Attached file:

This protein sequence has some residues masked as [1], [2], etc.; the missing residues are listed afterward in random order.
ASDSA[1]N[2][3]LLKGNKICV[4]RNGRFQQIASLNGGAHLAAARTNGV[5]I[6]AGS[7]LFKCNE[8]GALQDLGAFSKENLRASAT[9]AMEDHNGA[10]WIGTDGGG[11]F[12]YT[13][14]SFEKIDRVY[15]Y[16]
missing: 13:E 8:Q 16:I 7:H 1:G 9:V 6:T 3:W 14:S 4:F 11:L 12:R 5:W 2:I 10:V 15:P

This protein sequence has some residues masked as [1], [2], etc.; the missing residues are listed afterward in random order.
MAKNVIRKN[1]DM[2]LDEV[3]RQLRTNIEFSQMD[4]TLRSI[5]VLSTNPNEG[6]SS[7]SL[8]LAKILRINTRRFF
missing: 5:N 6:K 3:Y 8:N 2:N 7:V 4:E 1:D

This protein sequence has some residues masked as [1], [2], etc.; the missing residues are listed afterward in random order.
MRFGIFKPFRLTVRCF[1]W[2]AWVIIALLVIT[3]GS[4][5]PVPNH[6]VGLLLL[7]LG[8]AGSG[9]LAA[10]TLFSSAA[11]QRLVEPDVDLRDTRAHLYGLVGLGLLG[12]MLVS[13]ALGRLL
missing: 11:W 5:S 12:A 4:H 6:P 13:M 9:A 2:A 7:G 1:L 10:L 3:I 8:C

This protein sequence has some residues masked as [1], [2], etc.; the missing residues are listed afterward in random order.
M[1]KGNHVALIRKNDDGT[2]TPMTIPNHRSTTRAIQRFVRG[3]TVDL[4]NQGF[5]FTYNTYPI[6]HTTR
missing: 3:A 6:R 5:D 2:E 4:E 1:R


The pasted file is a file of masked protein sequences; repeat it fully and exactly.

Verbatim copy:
This protein sequence has some residues masked as [1], [2], etc.; the missing residues are listed afterward in random order.
ASDSA[1]N[2][3]LLKGNKICV[4]RNGRFQQIASLNGGAHLAAARTNGV[5]I[6]AGS[7]LFKCNE[8]GALQDLGAFSKENLRASAT[9]AMEDHNGA[10]WIGTDGGG[11]F[12]YT[13][14]SFEKIDRVY[15]Y[16]
missing: 13:E 8:Q 16:I 7:H 1:G 9:V 6:T 3:W 14:S 4:F 11:L 12:R 5:W 2:I 10:V 15:P

This protein sequence has some residues masked as [1], [2], etc.; the missing residues are listed afterward in random order.
MAKNVIRKN[1]DM[2]LDEV[3]RQLRTNIEFSQMD[4]TLRSI[5]VLSTNPNEG[6]SS[7]SL[8]LAKILRINTRRFF
missing: 5:N 6:K 3:Y 8:N 2:N 7:V 4:E 1:D

This protein sequence has some residues masked as [1], [2], etc.; the missing residues are listed afterward in random order.
MRFGIFKPFRLTVRCF[1]W[2]AWVIIALLVIT[3]GS[4][5]PVPNH[6]VGLLLL[7]LG[8]AGSG[9]LAA[10]TLFSSAA[11]QRLVEPDVDLRDTRAHLYGLVGLGLLG[12]MLVS[13]ALGRLL
missing: 11:W 5:S 12:A 4:H 6:P 13:M 9:A 2:A 7:G 1:L 10:L 3:I 8:C

This protein sequence has some residues masked as [1], [2], etc.; the missing residues are listed afterward in random order.
M[1]KGNHVALIRKNDDGT[2]TPMTIPNHRSTTRAIQRFVRG[3]TVDL[4]NQGF[5]FTYNTYPI[6]HTTR
missing: 3:A 6:R 5:D 2:E 4:E 1:R